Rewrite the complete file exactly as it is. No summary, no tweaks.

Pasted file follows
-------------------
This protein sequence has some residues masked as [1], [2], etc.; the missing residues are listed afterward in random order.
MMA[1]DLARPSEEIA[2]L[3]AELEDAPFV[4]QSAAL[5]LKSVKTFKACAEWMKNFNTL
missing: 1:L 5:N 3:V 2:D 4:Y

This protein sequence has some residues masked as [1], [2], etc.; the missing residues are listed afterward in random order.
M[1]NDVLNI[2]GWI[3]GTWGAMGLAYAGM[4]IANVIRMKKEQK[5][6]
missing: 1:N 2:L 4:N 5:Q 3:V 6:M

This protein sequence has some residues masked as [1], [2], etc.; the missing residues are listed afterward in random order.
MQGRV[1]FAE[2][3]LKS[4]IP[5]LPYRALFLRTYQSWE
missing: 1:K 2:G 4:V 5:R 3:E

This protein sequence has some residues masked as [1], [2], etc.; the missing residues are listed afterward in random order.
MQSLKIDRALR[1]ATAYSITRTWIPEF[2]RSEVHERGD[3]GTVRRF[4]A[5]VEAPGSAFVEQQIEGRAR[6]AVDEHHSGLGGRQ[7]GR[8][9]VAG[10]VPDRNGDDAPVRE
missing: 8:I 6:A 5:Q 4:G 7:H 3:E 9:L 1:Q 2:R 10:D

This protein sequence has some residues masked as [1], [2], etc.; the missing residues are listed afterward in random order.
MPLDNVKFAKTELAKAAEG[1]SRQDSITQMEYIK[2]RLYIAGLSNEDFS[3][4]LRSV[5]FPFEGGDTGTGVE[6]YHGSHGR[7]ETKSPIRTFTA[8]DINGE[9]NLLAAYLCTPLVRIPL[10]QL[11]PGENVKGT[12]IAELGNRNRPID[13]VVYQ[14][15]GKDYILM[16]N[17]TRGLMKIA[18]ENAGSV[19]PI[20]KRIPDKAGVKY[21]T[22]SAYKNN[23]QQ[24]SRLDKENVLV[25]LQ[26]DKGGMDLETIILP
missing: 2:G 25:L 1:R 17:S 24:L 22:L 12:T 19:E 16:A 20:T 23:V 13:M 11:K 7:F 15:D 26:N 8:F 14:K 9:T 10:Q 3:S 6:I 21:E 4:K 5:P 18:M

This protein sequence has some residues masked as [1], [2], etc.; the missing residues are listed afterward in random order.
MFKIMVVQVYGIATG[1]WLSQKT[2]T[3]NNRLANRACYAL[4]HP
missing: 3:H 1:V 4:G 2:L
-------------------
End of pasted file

This protein sequence has some residues masked as [1], [2], etc.; the missing residues are listed afterward in random order.
MMA[1]DLARPSEEIA[2]L[3]AELEDAPFV[4]QSAAL[5]LKSVKTFKACAEWMKNFNTL
missing: 1:L 5:N 3:V 2:D 4:Y

This protein sequence has some residues masked as [1], [2], etc.; the missing residues are listed afterward in random order.
M[1]NDVLNI[2]GWI[3]GTWGAMGLAYAGM[4]IANVIRMKKEQK[5][6]
missing: 1:N 2:L 4:N 5:Q 3:V 6:M

This protein sequence has some residues masked as [1], [2], etc.; the missing residues are listed afterward in random order.
MQGRV[1]FAE[2][3]LKS[4]IP[5]LPYRALFLRTYQSWE
missing: 1:K 2:G 4:V 5:R 3:E

This protein sequence has some residues masked as [1], [2], etc.; the missing residues are listed afterward in random order.
MQSLKIDRALR[1]ATAYSITRTWIPEF[2]RSEVHERGD[3]GTVRRF[4]A[5]VEAPGSAFVEQQIEGRAR[6]AVDEHHSGLGGRQ[7]GR[8][9]VAG[10]VPDRNGDDAPVRE
missing: 8:I 6:A 5:Q 4:G 7:H 3:E 9:L 1:Q 2:R 10:D

This protein sequence has some residues masked as [1], [2], etc.; the missing residues are listed afterward in random order.
MPLDNVKFAKTELAKAAEG[1]SRQDSITQMEYIK[2]RLYIAGLSNEDFS[3][4]LRSV[5]FPFEGGDTGTGVE[6]YHGSHGR[7]ETKSPIRTFTA[8]DINGE[9]NLLAAYLCTPLVRIPL[10]QL[11]PGENVKGT[12]IAELGNRNRPID[13]VVYQ[14][15]GKDYILM[16]N[17]TRGLMKIA[18]ENAGSV[19]PI[20]KRIPDKAGVKY[21]T[22]SAYKNN[23]QQ[24]SRLDKENVLV[25]LQ[26]DKGGMDLETIILP
missing: 2:G 25:L 1:R 17:S 24:L 22:L 12:T 19:E 16:A 20:T 23:V 13:M 11:K 7:F 15:D 26:N 8:F 14:K 9:T 10:Q 3:S 6:I 21:E 4:K 5:P 18:M

This protein sequence has some residues masked as [1], [2], etc.; the missing residues are listed afterward in random order.
MFKIMVVQVYGIATG[1]WLSQKT[2]T[3]NNRLANRACYAL[4]HP
missing: 3:H 1:V 4:G 2:L